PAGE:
SONOMA — Australia’s Will Power (Team Penske Verizon #12) survived a rough and tumble afternoon both on the track and in the pits to pick up his third victory in four years in Sunday’s IZOD Indy Car GoPro Grand Prix at Sonoma Raceway.
Power’s victory was the 19th of his career, but his first since the Sao Paulo Indy 300 in April 2012.
“We have had a lot of hard hits and I’m happy for all the guys. I think we all expected to be a bit more competitive this season,” said Power. “This is phenomenal. It is great for our confidence and we are back to our winning ways.”
England’s Justin Wilson (Dale Coyne Racing #19) posted his best finish of the season by coming home 1.19 seconds behind Power in second and Dario Franchitti (Target/Ganassi Racing #10) completed the podium in third.
“It is great to be back on the podium again. Everyone here has worked so hard to get a result,” said Wilson. “It has been frustrating, but it is nice to finally turn things around a bit.
Power trailed New Zealand’s Scott Dixon (Target/Ganassi Racing #9) with just 15 laps to go in the 85-lap race, but Power inherited the lead when Dixon was forced to serve a drive through penalty for an incident that occurred during the leader’s final round of stops on lap 71.
Dixon, whose pit was directly behind Power’s pit, was attempting to beat Power out when he clipped a tire that was being carried off by one of Power’s crewmen. The tire holder went flying into another crewmember, while a third member was injured by an air gun.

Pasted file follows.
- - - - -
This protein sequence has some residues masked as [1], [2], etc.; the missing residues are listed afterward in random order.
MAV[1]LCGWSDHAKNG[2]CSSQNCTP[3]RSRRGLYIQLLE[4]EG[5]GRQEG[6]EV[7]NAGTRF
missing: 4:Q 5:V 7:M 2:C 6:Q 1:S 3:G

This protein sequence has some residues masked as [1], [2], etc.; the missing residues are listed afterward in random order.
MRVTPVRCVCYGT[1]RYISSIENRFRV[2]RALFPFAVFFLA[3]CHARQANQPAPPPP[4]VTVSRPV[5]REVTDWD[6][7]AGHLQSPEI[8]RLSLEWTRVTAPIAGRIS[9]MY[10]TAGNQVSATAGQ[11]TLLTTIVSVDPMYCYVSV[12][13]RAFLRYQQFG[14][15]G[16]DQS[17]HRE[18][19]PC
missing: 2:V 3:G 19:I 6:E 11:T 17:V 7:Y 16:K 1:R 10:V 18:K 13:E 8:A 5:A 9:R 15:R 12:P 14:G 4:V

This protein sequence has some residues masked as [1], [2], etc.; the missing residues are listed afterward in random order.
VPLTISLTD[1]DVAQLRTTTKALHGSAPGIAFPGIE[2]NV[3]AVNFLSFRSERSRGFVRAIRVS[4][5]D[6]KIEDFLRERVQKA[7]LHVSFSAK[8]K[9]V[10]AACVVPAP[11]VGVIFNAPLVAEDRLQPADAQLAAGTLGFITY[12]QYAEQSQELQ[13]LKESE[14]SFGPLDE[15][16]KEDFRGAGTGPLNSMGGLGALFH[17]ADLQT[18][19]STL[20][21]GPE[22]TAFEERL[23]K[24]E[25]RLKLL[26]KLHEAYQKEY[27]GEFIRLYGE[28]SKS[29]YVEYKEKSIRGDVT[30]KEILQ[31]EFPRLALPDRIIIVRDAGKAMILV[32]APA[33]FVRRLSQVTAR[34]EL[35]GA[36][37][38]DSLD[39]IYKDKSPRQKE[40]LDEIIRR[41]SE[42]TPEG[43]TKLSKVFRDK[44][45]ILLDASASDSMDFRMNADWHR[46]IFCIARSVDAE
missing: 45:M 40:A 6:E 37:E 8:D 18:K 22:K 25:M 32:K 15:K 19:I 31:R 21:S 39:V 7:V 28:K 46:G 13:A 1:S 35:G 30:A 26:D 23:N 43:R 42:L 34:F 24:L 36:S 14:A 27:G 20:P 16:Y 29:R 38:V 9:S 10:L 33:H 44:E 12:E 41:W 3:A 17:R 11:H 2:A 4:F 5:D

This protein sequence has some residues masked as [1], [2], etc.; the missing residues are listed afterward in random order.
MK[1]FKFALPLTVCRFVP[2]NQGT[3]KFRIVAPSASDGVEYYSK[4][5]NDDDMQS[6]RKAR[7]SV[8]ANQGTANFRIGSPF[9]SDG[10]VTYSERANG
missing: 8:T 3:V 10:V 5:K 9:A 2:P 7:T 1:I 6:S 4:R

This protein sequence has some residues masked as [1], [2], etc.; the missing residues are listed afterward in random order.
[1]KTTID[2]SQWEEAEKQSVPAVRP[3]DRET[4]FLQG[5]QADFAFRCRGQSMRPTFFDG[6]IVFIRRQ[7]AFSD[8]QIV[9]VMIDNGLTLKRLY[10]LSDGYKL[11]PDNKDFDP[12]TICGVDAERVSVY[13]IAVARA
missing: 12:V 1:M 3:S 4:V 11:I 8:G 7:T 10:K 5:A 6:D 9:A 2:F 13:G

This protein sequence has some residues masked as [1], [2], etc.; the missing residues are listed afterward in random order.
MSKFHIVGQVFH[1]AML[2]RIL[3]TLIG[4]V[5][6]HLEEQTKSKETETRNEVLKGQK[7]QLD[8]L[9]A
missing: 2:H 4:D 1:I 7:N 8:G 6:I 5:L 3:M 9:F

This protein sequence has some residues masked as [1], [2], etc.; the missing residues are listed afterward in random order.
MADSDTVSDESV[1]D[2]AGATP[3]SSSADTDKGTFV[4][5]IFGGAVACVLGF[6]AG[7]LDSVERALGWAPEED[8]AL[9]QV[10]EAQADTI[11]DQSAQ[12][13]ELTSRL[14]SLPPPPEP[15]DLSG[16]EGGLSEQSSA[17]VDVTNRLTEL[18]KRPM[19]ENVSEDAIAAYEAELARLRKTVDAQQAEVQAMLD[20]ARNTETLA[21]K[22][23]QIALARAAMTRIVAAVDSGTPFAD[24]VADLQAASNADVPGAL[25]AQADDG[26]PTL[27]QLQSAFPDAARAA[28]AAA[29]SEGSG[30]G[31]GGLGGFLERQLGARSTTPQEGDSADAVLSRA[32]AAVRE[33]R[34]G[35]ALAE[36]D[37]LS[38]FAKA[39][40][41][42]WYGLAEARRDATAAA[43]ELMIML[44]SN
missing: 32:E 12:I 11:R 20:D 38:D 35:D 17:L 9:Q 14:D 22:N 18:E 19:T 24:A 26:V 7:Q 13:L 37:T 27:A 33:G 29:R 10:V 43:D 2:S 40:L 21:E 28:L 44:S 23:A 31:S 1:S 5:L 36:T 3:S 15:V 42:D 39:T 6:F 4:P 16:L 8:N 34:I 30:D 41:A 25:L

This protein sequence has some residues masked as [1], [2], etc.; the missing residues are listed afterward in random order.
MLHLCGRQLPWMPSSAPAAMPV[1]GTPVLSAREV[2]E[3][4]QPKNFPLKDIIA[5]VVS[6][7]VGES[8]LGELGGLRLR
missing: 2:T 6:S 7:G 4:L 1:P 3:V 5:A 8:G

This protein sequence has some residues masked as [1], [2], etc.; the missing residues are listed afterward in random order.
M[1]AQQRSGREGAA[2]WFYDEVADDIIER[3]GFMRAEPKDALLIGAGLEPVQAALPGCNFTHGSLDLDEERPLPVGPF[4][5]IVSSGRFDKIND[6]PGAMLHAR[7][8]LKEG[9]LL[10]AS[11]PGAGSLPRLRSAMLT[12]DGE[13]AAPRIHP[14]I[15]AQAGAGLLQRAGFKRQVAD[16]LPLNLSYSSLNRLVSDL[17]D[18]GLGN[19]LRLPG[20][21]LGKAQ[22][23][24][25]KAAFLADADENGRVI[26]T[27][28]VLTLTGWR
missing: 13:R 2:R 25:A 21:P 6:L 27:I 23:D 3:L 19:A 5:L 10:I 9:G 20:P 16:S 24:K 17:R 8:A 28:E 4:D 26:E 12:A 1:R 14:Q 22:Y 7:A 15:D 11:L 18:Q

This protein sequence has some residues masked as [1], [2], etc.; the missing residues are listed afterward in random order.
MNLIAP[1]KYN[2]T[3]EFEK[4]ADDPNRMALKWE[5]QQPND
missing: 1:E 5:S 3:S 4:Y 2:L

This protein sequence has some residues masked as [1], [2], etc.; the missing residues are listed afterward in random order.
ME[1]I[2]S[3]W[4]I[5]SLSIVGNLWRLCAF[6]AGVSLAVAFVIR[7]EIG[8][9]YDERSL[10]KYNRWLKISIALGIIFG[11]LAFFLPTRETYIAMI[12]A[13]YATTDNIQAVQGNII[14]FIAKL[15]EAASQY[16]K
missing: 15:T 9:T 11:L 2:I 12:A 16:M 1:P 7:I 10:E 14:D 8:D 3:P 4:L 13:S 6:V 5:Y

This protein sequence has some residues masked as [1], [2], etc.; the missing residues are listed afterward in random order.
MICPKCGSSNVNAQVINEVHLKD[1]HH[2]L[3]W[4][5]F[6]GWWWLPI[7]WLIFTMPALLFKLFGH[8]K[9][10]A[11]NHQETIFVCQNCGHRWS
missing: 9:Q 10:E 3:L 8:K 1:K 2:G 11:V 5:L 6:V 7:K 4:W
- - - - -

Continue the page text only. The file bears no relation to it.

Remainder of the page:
“It looked like he walked straight into our car. That was probably the most blatant thing I have seen in a long time,” said an irate Dixon. “It’s pretty annoying because we had a pretty good car and if they want to try and win like that, then that is pretty bad.”
The late race penalty dropped Dixon to 15th in the final results and dealt him a severe blow to his 2013 title hopes.
Dixon came into Sonoma trailing Team Penske’s Helio Castroneves by just 31 points in the season standings, but while he remains in second place in the standings, Dixon now trails Castroneves, who finished seventh at Sonoma, by a 479 to 440 point margin with just four races remaining.
Team owner Roger Penske didn’t agree with Dixon’s assessment.
“I think they are overplaying it as far as I am concerned. I think you should look at the tape. Someone got hit and went up into the air,” said Penske. “These things are pretty clear in the rule book. If a team member gets hit, there is a drive-through.”
There was plenty of mayhem on the track as well with a steady string of incidents bringing out a total of seven full course cautions, for a total of 21 laps run under the yellow, during the race.
“Yeah it was pretty rough. There were some close calls out there,” said Wilson. “I think everyone seemed to come in here with a bit of frustration and they decided to take it out in the race, so it was busy out there.”
Power was in agreement and felt that the restarts and driving within his limits were key in his victory.
“There were a lot more yellows than anyone anticipated so I really had to survive a lot of restarts and that kept putting us in good position,” explained Power. “It is a tough track. It is all about understanding where to overdrive and where to underdrive. This is a real driver’s track.”
The IndyCar series next heads east to Maryland for the Baltimore Grand Prix next weekend before concluding with the MAVTV 500 at California Speedway in Fontana on Oct. 19.